Paterson Hall – The Eaves EP

One of my favorite qualities to find in a band is that of fearlessness. Now, before you judge me for sounding like a cheesy rom-com character who’s trying to be profound, allow me to explain. Fearlessness in music is what results in the cool use of weird time signatures. It’s the driving force behind vocalists who emote so much that you physically feel their presence simply by listening to one of their tunes. Fearlessness, accompanied by all of the examples that I just listed, is what I hear when I listen to Paterson Hall.

The Ottawa sextet recently released their second EP, The Eaves, consisting of three tracks, each of which exemplifies a different set of strengths and uniquenesses that this band possesses. A massive departure from their previous effort, simply titled O, these self-proclaimed “noisebabies” have graduated from already musically complex indie rockers to a fresh, more risqué sonic space that surpasses many of their contemporaries residing under the indie-rock umbrella, amounting to a rather soundscapey lush-rock auditory feast.

Starting strong with the song “Home”, you are immediately swept into an immersive maze of instrumental layering, beginning with Alexandre Pilon’s echoed thumping on the skins. His energetic, structured bursts are contrasted by Kelsey Miki’s inexplicable vocals. Her timbre has a certain quality to it that I can’t quite put my finger on, but the closest words I could use to describe it would be velvety smooth.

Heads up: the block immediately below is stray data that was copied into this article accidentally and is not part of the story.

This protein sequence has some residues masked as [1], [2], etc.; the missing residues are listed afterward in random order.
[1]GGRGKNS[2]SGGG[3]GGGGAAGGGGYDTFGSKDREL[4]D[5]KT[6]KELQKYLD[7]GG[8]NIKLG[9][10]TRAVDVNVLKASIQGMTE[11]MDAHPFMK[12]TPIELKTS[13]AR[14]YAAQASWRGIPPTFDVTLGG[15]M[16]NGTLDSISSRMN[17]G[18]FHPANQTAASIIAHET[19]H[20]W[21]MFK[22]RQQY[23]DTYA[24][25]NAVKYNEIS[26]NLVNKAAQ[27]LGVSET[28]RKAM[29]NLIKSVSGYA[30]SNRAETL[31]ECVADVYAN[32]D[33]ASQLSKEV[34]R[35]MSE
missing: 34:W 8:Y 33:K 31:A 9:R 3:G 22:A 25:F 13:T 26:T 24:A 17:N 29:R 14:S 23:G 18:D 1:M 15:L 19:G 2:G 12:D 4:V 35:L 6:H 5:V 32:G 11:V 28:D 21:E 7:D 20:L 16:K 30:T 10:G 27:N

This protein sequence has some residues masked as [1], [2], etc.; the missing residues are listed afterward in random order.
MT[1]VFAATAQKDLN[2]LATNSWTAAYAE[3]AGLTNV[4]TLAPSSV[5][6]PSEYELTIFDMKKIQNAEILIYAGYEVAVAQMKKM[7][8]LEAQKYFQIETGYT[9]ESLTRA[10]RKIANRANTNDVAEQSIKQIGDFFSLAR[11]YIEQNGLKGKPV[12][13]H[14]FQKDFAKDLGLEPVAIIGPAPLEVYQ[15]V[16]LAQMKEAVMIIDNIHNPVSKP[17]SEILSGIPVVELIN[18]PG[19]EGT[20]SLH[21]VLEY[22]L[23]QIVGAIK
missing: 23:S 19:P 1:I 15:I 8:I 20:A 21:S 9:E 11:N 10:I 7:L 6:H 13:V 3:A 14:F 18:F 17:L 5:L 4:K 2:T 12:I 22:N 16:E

The band’s mastery of layering peaks during “Breathe, Creak, Say Bye”; a gentle breeze of a track, loosely held together by undulating guitar to accompany a brooding Jesse Harding. Harding, whose roles range from vocals to strumming the six-string, dons a Ben Gibbard-esque voice that doesn’t strike or enter your ears, but rather seeps into them; the wash of Miki’s backing harmonies, bass, guitar and keys rendered haunting with each line that floats out of his mouth.

Enter “Foundlings”; the band’s stripping down to their proverbial skivvies, harkening back to the O days. Josh White’s aforementioned ghostly vocals climb to higher reaches, where Modest Mouse’s influence on the band becomes more evident. This more simplistic soundscape sheds light on Andi Finlay’s sprightly basslines. Even with the use of un-distorted guitar hooks, the spacey mood that the preceding two songs offer streamlines into this one, with lapses in the beat giving way to moments of airy ambience. This three song odyssey is then brought to a solemn end with a sample of Alfred Hitchcock’s voice to lead us on our way out.

An aptly haunting finale to an equally haunting album, Paterson Hall is a listening experience far too mature for a band that has only released two EPs. To discover them for yourself, click on their facebook page or download a copy of The Eaves from their band camp page.

Written by Karyna Evangelista

About Karyna Evangelista 6 Articles
Karyna is a Montréal native with a penchant for all things artistic. Whether it be music, visual arts, fashion, or literature, you can find her all up in the latest happenings around the city, soaking them all in. When she’s not busy tending to these preoccupations, she’s probably hard at work on her Bachelor of Arts in Women’s Studies at Concordia, or hanging with her other half, Biscuit (who happens to be a tiny poodle). Should you take a gander through her iTunes library, you’ll stumble upon some of her staples such as Radiohead, Pink Floyd, The Smashing Pumpkins, Counting Crows, Elliott Smith, Uncle Acid and the Deadbeats, Regina Spektor, Modest Mouse, and The National. Legend has it that if you ask her real nicely, she might even whip you up a batch of her ever-tasty veggie chili in exchange for some stimulating conversation over a few brews.

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